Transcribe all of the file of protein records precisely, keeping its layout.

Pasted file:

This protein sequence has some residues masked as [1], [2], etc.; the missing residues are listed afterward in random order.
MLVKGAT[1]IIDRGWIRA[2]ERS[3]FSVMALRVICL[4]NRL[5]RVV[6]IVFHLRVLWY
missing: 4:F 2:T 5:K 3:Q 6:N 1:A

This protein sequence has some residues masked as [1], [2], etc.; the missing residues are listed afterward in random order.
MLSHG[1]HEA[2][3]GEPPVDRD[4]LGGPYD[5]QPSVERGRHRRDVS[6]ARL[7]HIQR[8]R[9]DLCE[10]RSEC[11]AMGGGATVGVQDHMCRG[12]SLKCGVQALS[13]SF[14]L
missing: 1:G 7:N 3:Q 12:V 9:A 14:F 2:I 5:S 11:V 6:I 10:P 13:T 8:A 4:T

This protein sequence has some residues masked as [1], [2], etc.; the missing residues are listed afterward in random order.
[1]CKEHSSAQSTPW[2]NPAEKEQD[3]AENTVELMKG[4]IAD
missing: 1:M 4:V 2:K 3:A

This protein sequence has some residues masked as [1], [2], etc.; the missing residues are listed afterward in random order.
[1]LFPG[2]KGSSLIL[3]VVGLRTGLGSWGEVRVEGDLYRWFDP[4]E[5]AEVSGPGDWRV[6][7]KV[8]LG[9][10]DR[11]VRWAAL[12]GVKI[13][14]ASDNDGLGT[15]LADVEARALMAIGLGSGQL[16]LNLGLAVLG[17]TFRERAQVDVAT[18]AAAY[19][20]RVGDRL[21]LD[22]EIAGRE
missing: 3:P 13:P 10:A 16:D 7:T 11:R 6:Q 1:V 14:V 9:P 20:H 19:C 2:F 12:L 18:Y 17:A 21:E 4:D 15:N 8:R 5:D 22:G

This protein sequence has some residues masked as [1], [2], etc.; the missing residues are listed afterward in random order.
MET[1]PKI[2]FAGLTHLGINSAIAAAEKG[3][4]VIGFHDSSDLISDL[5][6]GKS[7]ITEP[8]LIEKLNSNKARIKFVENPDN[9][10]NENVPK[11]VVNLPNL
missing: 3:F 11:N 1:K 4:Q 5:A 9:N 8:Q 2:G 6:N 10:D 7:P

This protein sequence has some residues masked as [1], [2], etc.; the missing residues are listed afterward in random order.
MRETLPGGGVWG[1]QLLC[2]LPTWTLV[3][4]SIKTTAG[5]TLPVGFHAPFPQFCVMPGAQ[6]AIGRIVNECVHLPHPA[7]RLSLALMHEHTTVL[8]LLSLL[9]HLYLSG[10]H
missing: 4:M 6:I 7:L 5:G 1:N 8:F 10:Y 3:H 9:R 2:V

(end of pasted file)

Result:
This protein sequence has some residues masked as [1], [2], etc.; the missing residues are listed afterward in random order.
MLVKGAT[1]IIDRGWIRA[2]ERS[3]FSVMALRVICL[4]NRL[5]RVV[6]IVFHLRVLWY
missing: 4:F 2:T 5:K 3:Q 6:N 1:A

This protein sequence has some residues masked as [1], [2], etc.; the missing residues are listed afterward in random order.
MLSHG[1]HEA[2][3]GEPPVDRD[4]LGGPYD[5]QPSVERGRHRRDVS[6]ARL[7]HIQR[8]R[9]DLCE[10]RSEC[11]AMGGGATVGVQDHMCRG[12]SLKCGVQALS[13]SF[14]L
missing: 1:G 7:N 3:Q 12:V 9:A 14:F 2:I 5:S 11:V 6:I 10:P 13:T 8:A 4:T

This protein sequence has some residues masked as [1], [2], etc.; the missing residues are listed afterward in random order.
[1]CKEHSSAQSTPW[2]NPAEKEQD[3]AENTVELMKG[4]IAD
missing: 1:M 4:V 2:K 3:A

This protein sequence has some residues masked as [1], [2], etc.; the missing residues are listed afterward in random order.
[1]LFPG[2]KGSSLIL[3]VVGLRTGLGSWGEVRVEGDLYRWFDP[4]E[5]AEVSGPGDWRV[6][7]KV[8]LG[9][10]DR[11]VRWAAL[12]GVKI[13][14]ASDNDGLGT[15]LADVEARALMAIGLGSGQL[16]LNLGLAVLG[17]TFRERAQVDVAT[18]AAAY[19][20]RVGDRL[21]LD[22]EIAGRE
missing: 3:P 13:P 10:A 16:D 7:T 11:R 6:Q 1:V 14:V 9:P 20:H 19:C 2:F 12:L 18:Y 17:A 21:E 4:D 15:N 8:R 5:D 22:G

This protein sequence has some residues masked as [1], [2], etc.; the missing residues are listed afterward in random order.
MET[1]PKI[2]FAGLTHLGINSAIAAAEKG[3][4]VIGFHDSSDLISDL[5][6]GKS[7]ITEP[8]LIEKLNSNKARIKFVENPDN[9][10]NENVPK[11]VVNLPNL
missing: 3:F 11:N 1:K 4:Q 5:A 9:N 8:Q 2:G 6:N 10:D 7:P

This protein sequence has some residues masked as [1], [2], etc.; the missing residues are listed afterward in random order.
MRETLPGGGVWG[1]QLLC[2]LPTWTLV[3][4]SIKTTAG[5]TLPVGFHAPFPQFCVMPGAQ[6]AIGRIVNECVHLPHPA[7]RLSLALMHEHTTVL[8]LLSLL[9]HLYLSG[10]H
missing: 4:M 6:I 7:L 5:G 1:N 8:F 10:Y 3:H 9:R 2:V